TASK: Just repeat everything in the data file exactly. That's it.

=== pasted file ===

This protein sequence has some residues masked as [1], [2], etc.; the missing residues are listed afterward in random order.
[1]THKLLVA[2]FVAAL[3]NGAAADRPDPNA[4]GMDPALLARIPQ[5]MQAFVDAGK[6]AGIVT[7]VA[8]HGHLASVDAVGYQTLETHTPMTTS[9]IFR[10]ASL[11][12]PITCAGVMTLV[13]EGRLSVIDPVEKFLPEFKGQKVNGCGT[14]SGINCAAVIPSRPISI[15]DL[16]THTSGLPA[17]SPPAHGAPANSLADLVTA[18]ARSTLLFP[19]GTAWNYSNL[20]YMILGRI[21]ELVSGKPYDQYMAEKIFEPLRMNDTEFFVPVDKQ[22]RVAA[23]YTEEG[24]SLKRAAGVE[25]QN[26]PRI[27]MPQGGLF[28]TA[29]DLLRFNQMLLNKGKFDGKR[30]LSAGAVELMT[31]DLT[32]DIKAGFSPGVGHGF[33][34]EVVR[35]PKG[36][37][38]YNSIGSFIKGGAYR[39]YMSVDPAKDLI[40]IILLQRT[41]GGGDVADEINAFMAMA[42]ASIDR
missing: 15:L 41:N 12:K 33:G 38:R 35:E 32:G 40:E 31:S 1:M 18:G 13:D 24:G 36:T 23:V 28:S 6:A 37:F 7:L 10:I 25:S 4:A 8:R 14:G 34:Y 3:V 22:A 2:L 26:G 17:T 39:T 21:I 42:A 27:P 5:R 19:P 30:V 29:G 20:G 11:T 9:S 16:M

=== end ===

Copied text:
This protein sequence has some residues masked as [1], [2], etc.; the missing residues are listed afterward in random order.
[1]THKLLVA[2]FVAAL[3]NGAAADRPDPNA[4]GMDPALLARIPQ[5]MQAFVDAGK[6]AGIVT[7]VA[8]HGHLASVDAVGYQTLETHTPMTTS[9]IFR[10]ASL[11][12]PITCAGVMTLV[13]EGRLSVIDPVEKFLPEFKGQKVNGCGT[14]SGINCAAVIPSRPISI[15]DL[16]THTSGLPA[17]SPPAHGAPANSLADLVTA[18]ARSTLLFP[19]GTAWNYSNL[20]YMILGRI[21]ELVSGKPYDQYMAEKIFEPLRMNDTEFFVPVDKQ[22]RVAA[23]YTEEG[24]SLKRAAGVE[25]QN[26]PRI[27]MPQGGLF[28]TA[29]DLLRFNQMLLNKGKFDGKR[30]LSAGAVELMT[31]DLT[32]DIKAGFSPGVGHGF[33][34]EVVR[35]PKG[36][37][38]YNSIGSFIKGGAYR[39]YMSVDPAKDLI[40]IILLQRT[41]GGGDVADEINAFMAMA[42]ASIDR
missing: 15:L 41:N 12:K 33:G 38:R 35:E 32:G 40:E 31:S 1:M 18:G 13:D 24:G 36:T 23:V 28:S 6:A 37:F 7:L 10:I 25:S 4:A 8:R 14:G 34:Y 3:V 22:A 2:L 26:G 17:T 39:T 21:I 42:A 27:P 5:R 19:P 30:V 29:G 20:G 11:T 9:S 16:M